ECB execs respond to banks’ objections to digital euro, suggest priorities

189
SHARES
1.5k
VIEWS



The European Central Bank (ECB) has been producing plenty of informational material about the digital euro lately, much of it in the form of brochures, FAQs and other accessible formats. As they do so, the bankers’ frustration with overblown fears and the cold reception the innovation has been given is beginning to show.

ECB executives, including board member Piero Cipollone, published a column in two versions on Feb. 19 addressing issues of bank intermediation. Specifically, they discuss banks’ perceived confusion about disintermediation potentially resulting from the introduction of a euro central bank digital currency (CBDC):

“Despite the explicit inclusion of mitigation measures in CBDC design, banking associations, bank-sponsored think tanks and scholars have continued to publish studies emphasising the risks associated with eliminating financial intermediaries from transactions.”

The authors briefly describe on the ECB blog several measures designed into the digital euro to prevent mass transfers of money from commercial bank accounts into digital euro wallets. These design elements encourage the use of the digital euro for payments rather than investment and the authors pointed out that banks could compete to retain deposits by raising their interest rates.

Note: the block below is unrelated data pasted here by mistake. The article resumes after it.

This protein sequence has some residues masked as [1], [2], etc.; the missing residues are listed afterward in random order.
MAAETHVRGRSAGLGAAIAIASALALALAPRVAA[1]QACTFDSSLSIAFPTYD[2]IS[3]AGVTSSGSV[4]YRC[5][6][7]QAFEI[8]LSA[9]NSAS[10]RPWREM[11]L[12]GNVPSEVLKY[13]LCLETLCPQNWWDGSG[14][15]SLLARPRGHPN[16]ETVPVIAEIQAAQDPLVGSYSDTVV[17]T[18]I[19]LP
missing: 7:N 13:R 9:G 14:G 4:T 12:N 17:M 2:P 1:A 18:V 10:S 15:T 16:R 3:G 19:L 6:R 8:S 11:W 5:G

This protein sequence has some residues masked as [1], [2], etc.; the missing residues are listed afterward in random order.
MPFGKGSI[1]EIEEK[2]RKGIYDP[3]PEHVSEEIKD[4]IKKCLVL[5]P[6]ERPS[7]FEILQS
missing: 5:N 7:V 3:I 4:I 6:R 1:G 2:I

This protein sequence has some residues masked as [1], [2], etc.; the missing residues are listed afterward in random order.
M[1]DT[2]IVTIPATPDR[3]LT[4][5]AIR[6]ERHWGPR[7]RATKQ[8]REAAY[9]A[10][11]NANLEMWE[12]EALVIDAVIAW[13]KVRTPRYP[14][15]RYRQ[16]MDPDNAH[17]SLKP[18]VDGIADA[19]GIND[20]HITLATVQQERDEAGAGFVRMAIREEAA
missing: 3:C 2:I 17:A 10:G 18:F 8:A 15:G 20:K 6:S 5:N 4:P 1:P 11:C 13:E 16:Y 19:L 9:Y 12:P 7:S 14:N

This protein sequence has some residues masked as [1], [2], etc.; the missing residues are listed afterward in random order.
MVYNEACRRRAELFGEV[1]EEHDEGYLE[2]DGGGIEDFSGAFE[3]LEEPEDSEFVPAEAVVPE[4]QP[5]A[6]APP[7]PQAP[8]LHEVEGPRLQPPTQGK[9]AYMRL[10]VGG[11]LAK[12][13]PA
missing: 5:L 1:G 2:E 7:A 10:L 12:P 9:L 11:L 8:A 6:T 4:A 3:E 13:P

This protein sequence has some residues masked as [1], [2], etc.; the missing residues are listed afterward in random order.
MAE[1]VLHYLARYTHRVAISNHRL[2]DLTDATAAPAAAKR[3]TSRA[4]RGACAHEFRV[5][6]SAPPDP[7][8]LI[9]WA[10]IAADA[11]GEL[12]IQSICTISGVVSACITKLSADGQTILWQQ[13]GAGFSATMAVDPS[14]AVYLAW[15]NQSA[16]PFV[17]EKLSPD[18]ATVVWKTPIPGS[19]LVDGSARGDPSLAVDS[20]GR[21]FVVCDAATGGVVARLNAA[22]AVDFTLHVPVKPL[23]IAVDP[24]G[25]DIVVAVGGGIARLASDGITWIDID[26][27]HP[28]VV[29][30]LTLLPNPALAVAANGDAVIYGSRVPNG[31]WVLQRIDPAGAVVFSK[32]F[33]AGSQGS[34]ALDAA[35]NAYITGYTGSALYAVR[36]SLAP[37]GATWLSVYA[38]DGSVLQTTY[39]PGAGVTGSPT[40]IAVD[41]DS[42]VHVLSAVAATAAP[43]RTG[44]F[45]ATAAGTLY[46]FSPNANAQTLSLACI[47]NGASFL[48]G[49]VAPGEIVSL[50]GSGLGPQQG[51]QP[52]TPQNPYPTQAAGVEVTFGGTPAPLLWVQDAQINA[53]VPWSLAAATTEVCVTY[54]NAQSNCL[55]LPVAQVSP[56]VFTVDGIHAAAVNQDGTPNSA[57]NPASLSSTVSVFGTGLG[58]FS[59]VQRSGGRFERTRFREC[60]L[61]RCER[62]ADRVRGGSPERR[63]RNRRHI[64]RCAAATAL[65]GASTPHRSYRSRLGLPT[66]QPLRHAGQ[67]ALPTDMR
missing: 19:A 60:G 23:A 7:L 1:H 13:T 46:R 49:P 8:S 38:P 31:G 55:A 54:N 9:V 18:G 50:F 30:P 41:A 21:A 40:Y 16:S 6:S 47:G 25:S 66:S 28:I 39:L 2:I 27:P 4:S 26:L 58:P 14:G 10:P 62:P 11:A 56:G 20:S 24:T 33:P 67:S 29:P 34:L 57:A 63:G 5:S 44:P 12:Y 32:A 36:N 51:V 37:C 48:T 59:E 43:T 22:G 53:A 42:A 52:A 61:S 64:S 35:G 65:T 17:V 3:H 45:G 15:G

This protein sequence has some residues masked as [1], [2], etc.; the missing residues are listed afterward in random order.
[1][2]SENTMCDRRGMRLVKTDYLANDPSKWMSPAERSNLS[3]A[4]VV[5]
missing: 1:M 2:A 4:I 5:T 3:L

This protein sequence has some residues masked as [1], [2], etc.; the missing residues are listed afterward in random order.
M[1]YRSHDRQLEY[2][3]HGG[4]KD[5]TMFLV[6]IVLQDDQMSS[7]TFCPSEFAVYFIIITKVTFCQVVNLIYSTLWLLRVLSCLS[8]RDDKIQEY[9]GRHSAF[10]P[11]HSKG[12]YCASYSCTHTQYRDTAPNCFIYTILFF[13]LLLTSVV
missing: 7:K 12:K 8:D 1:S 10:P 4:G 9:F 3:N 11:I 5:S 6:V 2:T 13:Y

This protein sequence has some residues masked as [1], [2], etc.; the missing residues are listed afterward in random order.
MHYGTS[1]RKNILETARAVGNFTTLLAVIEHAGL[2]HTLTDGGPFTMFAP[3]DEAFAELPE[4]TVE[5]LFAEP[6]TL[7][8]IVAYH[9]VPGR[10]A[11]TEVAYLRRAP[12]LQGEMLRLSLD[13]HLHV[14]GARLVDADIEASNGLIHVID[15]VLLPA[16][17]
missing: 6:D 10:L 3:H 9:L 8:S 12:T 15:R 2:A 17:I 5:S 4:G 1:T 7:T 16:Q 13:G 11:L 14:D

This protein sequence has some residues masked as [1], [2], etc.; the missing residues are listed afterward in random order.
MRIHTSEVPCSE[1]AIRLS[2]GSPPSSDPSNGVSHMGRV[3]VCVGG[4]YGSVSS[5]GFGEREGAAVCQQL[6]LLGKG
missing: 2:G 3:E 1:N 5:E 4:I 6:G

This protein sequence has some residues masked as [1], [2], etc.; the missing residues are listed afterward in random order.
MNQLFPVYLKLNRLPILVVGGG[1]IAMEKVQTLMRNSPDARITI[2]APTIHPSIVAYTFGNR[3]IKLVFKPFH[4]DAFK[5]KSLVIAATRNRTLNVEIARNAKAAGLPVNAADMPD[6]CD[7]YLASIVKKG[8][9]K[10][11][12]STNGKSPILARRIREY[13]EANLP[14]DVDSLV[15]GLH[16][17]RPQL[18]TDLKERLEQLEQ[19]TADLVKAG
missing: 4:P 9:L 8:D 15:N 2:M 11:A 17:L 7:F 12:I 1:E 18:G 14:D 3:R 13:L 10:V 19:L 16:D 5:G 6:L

The authors provide counterarguments to claims that introducing the digital euro could cause an acute economy-wide banking crisis and that banks risk losing deposits as a source of refinancing in the long term.

Related: Adopting CBDC could destabilize banks, help households, US Treasury study says

Their argument about banknotes may be somewhat more original. “Persistent complaints regarding future volumes of digital euro in studies sponsored by the banking system are not looking at the right variable (which is central bank money in circulation),” they wrote.

Furthermore, central banks are not the biggest threat to the banking industry:

“Stablecoins, e-money institutions and other narrow bank constructs, some sponsored by big tech companies with huge customer bases, do not care about the role of banks in the economy.”

By concentrating on the perceived shortcomings of CBDC, banks “ignore the many other challenges they need to address to ensure stable funding through deposits,” the authors conclude.

A longer, more technical version of the blog post can be found on the VoxEU website.

ECB president Christine Lagarde referred in a speech before a European Parliament committee is September to “the conspiracy theory that abounds about this as if, you know, Big Brother was going to suddenly determine what you buy when you buy it and how restricted it should be.”

The ECB announced in October that it was moving into the preparation phase of the digital euro project in October.

Cipollone’s coauthors, Ulrich Bindseil and Jürgen Schaaf, published a blog post in on the ECB website in November 2022 called “Bitcoin’s Last Stand.”

Magazine: Crypto City Guide to Prague: Bitcoin in the heart of Europe